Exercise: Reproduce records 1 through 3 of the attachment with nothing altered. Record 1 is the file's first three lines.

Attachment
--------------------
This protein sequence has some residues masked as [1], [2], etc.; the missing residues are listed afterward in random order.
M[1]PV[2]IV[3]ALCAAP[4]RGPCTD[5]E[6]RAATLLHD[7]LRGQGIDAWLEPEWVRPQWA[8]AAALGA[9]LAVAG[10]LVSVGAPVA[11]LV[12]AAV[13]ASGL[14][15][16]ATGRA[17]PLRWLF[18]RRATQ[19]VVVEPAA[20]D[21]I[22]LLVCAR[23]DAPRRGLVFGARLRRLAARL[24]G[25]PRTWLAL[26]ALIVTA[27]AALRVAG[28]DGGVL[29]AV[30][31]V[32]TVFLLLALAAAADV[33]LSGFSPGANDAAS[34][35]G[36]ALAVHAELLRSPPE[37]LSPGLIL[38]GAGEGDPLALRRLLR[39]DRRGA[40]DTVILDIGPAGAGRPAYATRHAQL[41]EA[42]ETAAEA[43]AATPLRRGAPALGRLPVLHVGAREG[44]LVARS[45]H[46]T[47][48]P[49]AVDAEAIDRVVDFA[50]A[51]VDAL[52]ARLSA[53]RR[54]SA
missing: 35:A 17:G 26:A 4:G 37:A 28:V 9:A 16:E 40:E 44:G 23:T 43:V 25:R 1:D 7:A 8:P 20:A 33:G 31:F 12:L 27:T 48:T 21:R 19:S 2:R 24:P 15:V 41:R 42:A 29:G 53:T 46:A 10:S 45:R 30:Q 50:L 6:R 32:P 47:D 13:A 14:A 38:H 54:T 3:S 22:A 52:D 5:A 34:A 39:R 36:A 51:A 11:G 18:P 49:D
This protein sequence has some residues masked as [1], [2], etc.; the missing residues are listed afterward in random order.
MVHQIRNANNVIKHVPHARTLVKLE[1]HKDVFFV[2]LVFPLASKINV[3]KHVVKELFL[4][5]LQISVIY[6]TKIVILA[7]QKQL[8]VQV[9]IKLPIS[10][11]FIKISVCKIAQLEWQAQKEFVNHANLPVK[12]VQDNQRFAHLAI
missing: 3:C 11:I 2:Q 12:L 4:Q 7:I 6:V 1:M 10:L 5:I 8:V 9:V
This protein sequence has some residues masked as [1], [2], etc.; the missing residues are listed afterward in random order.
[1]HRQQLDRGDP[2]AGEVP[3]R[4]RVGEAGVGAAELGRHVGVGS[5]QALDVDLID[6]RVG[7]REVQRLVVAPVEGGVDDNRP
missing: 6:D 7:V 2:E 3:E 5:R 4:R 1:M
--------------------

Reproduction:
This protein sequence has some residues masked as [1], [2], etc.; the missing residues are listed afterward in random order.
M[1]PV[2]IV[3]ALCAAP[4]RGPCTD[5]E[6]RAATLLHD[7]LRGQGIDAWLEPEWVRPQWA[8]AAALGA[9]LAVAG[10]LVSVGAPVA[11]LV[12]AAV[13]ASGL[14][15][16]ATGRA[17]PLRWLF[18]RRATQ[19]VVVEPAA[20]D[21]I[22]LLVCAR[23]DAPRRGLVFGARLRRLAARL[24]G[25]PRTWLAL[26]ALIVTA[27]AALRVAG[28]DGGVL[29]AV[30][31]V[32]TVFLLLALAAAADV[33]LSGFSPGANDAAS[34][35]G[36]ALAVHAELLRSPPE[37]LSPGLIL[38]GAGEGDPLALRRLLR[39]DRRGA[40]DTVILDIGPAGAGRPAYATRHAQL[41]EA[42]ETAAEA[43]AATPLRRGAPALGRLPVLHVGAREG[44]LVARS[45]H[46]T[47][48]P[49]AVDAEAIDRVVDFA[50]A[51]VDAL[52]ARLSA[53]RR[54]SA
missing: 35:A 17:G 26:A 4:G 37:A 28:V 9:A 16:E 40:E 44:G 23:T 43:V 25:R 1:D 7:A 8:P 20:A 33:G 31:F 12:L 27:T 48:T 21:R 19:S 2:R 24:P 15:V 41:R 42:A 29:G 53:T 46:A 10:S 45:R 30:Q 50:L 6:R 32:P 47:D 13:A 14:A 38:H 54:T 3:S 22:A 52:D 5:A 34:A 39:R 36:A 51:A 11:G 18:P 49:D
This protein sequence has some residues masked as [1], [2], etc.; the missing residues are listed afterward in random order.
MVHQIRNANNVIKHVPHARTLVKLE[1]HKDVFFV[2]LVFPLASKINV[3]KHVVKELFL[4][5]LQISVIY[6]TKIVILA[7]QKQL[8]VQV[9]IKLPIS[10][11]FIKISVCKIAQLEWQAQKEFVNHANLPVK[12]VQDNQRFAHLAI
missing: 3:C 11:I 2:Q 12:L 4:Q 7:I 6:V 1:M 10:L 5:I 8:V 9:V
This protein sequence has some residues masked as [1], [2], etc.; the missing residues are listed afterward in random order.
[1]HRQQLDRGDP[2]AGEVP[3]R[4]RVGEAGVGAAELGRHVGVGS[5]QALDVDLID[6]RVG[7]REVQRLVVAPVEGGVDDNRP
missing: 6:D 7:V 2:E 3:E 5:R 4:R 1:M